2016 SCC Vol. 10 December 7, 2016 Part 2

Associations, Societies and Clubs — Body discharging public functions but not amounting to “State” — BCCI: Due to obstructionist and defiant attitude of BCCI towards reform of BCCI and supervision of transition by Court appointed Committee, as suggested by Justice Lodha Committee and affirmed in Cricket Assn. of Bihar, (2016) 8 SCC 535, as directions already having issued by order dt. 7-10-2016 in Cricket Assn. of Bihar, (2016) 10 SCC 23, hence, additional directions issued instead of appointing Administrators for BCCI. [BCCI v. Cricket Assn. of Bihar, (2016) 10 SCC 231]

Crimes Against Women and Children — Female foeticide/Infanticide — Effective implementation of 1994 Act to prevent sex selective abortion of female foetus: Further directions issued for Implementation of Pre-Conception and Pre-Natal Diagnostic Techniques (Prohibition of Sex Selection) Act, 1994 and Rules to prevent and abolish female foeticide/Infanticide. [Voluntary Health Assn. of Punjab v. Union of India, (2016) 10 SCC 265]

Criminal Procedure Code, 1973 — Ss. 378 and 386(a) — Appeal against acquittal — Interference by appellate court — Scope of: There cannot be any straitjacket formula as to under what circumstances the appellate court can interfere with the order of acquittal, but the same depends on the facts and circumstances of each case. [Mahavir Singh v. State of M.P., (2016) 10 SCC 220]

Municipalities — Municipal Taxes — Liability to bear: Liability to pay municipal taxes is not on lessee, where lease deed specifically exempts lessee from payment of municipal taxes. [Welspun Projects Ltd. v. State Transport, Punjab, (2016) 10 SCC 203]

Protection of Women from Domestic Violence Act, 2005 — Ss. 2(a), (f), (g) & (s), 3, 17 to 20, 26 and 31 and Preamble & Statement of Objects and Reasons — Remedies under 2005 Act: Expression “respondent” in S. 2(q) or persons who can be treated as perpetrators of violence against women/against whom remedies under 2005 Act are actionable cannot be restricted to expression “adult male person” in S. 2(q). Thus, remedies under 2005 Act available even against a female member and also against non-adults. Restricting perpetrators of violence against women/acts actionable under 2005 Act to only “adult male person” fails the test of reasonable classification. Firstly because, restriction of “respondent” in S. 2(q) to “adult male person” obstructs and defeats the purpose of the legislation, that is, protection of women from any kind of violence/abuse whether physical, sexual, verbal, emotional or economic. Secondly, the innovative protective provisions and remedies for protection of women against perpetrators under 2005 Act in Ss. 3, 17(2), 18(6), 19 and 20 become toothless and ineffective by said restriction. Thirdly, restriction of “adult male person” in S. 2(q), is anomalous with definition of “domestic relationship” in S. 2(f) and “shared household” in S. 2(s), especially when viewed in light of amendment to S. 6, Hindu Succession Act, 1956 (w.e.f. 9-9-2005). Fourthly, restricting meaning of “respondent” in S. 2(q) to only “adult male person” is not based on any intelligible differentia having rational nexus with object sought to be achieved. Fifthly, Protection of Women from Domestic Violence Bill, 2002 did have the words “adult male” in the meaning of “respondent” in S. 2(q) but surprisingly, the 2005 Act did so. Sixthly, the words “adult male” are also absent in the meaning of “respondent” in S. 2(m), Sexual Harassment of Women at Workplace (Prevention, Prohibition and Redressal) Act, 2013 which is in pari materia with Protection of Women from Domestic Violence Act, 2005. [Hiral P. Harsora v. Kusum Narottamdas Harsora, (2016) 10 SCC 165]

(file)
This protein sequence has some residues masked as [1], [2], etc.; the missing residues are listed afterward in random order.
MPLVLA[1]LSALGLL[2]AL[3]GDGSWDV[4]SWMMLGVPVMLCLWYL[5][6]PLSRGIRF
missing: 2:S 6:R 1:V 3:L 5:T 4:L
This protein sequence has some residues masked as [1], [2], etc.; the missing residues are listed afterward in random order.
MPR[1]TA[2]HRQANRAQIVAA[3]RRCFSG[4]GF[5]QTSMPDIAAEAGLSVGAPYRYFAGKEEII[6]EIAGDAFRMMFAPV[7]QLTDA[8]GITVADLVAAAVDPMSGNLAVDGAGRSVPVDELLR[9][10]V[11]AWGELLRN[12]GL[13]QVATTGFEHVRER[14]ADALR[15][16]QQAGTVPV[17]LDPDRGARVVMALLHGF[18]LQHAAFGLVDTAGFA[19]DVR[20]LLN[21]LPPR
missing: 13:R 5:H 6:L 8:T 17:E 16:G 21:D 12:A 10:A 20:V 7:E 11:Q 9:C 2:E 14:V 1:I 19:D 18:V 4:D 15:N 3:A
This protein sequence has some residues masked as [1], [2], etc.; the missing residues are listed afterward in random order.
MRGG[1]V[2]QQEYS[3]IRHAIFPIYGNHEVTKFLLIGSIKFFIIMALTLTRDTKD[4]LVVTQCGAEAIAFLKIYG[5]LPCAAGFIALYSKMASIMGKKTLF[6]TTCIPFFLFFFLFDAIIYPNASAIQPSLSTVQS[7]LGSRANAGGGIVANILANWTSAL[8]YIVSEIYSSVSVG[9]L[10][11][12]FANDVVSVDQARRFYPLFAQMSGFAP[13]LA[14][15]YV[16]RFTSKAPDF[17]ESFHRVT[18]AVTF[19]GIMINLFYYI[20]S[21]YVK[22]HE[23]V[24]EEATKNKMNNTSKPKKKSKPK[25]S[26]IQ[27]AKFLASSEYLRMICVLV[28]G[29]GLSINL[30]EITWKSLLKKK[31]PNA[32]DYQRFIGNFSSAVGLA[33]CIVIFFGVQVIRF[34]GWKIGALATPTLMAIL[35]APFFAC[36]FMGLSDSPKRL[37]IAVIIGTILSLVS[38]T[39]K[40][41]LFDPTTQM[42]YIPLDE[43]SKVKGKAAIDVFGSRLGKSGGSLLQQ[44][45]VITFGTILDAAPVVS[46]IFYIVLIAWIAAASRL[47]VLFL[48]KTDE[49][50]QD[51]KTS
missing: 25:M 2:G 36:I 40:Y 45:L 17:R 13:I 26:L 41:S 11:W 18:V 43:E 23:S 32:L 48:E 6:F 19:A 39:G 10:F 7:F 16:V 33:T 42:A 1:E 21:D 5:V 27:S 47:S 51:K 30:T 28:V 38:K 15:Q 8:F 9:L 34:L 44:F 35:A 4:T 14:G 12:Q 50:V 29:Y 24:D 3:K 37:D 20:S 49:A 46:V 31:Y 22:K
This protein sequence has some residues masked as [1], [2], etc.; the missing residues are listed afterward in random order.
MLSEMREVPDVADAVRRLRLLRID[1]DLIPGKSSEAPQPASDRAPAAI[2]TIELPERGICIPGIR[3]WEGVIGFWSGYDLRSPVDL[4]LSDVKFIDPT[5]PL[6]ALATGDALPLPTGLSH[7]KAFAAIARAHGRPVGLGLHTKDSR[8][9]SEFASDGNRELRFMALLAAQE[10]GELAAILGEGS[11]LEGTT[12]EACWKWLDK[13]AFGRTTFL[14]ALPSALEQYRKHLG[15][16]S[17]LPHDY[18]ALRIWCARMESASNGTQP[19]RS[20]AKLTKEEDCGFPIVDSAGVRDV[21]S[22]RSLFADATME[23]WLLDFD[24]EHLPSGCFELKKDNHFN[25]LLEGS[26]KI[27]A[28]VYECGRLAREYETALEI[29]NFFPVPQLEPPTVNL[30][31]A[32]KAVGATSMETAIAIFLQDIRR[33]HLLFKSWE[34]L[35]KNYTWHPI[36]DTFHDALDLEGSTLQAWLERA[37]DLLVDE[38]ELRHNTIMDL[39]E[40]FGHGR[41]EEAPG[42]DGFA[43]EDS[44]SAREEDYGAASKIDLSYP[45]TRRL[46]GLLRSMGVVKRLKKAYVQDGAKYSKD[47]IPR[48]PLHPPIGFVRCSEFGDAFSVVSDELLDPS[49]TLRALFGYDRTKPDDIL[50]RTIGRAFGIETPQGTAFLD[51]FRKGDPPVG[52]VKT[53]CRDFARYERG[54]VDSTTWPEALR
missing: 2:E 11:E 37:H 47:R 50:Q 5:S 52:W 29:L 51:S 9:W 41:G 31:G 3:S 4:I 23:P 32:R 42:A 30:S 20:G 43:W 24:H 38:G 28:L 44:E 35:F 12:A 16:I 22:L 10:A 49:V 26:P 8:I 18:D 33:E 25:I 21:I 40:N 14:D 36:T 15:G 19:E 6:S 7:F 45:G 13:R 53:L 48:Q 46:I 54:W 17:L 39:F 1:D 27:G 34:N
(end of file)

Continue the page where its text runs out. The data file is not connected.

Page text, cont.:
Rent Control and Eviction — Bona fide requirement of landlord: Lessor’s freedom and right to choose more suitable premises amongst the available alternative accommodations, cannot be dictated by tenant. [Bhupinder Singh Bawa v. Asha Devi, (2016) 10 SCC 209]

Securities, Markets and Exchanges — SEBI (Substantial Acquisition of Shares and Takeovers) Regulations, 1997 — Regns. 27, 3(1), 4, 10 and 12 r/w Regns. 14, 22, 23 and 24 — Withdrawal of public offer: Once public offer is made, general principle is that it cannot be withdrawn except for circumstances under Regn. 27. Under scheme of Regulations, public offer has to be made after due diligence and after ascertaining that it was capable to implement said offer and withdrawal of offer has to be as per Regn. 27. So long as justification for withdrawal does not fall under Regn. 27, delay caused by SEBI in giving its comments on public offer by itself is not enough to justify withdrawal from public offer. [Pramod Jain v. SEBI, (2016) 10 SCC 243]

Securitisation and Reconstruction of Financial Assets and Enforcement of Security Interest Act, 2002 — S. 13(2): As auction of immovable properties of defaulter was hastily done by Bank without fresh notice, and grant of sale certificate while case pending before DRAT/High Court and concurrent findings of fact by Debts Recovery Appellate Tribunal as well as High Court established that material irregularities were committed in conducting said auction-sale, hence, held, creditor Bank could have waited for some time when proceedings were pending before DRAT as well as High Court before conducting auction and confirming the sale. Thus, there is no reason to disturb concurrent findings arrived at by courts below as to irregularities committed in holding said auction and the setting aside of the sale. Setting aside of the sale, confirmed. [Oasis Dealcom (P) Ltd. v. Khazana Dealcomm (P) Ltd., (2016) 10 SCC 214]

Join the discussion

Your email address will not be published.

This site uses Akismet to reduce spam. Learn how your comment data is processed.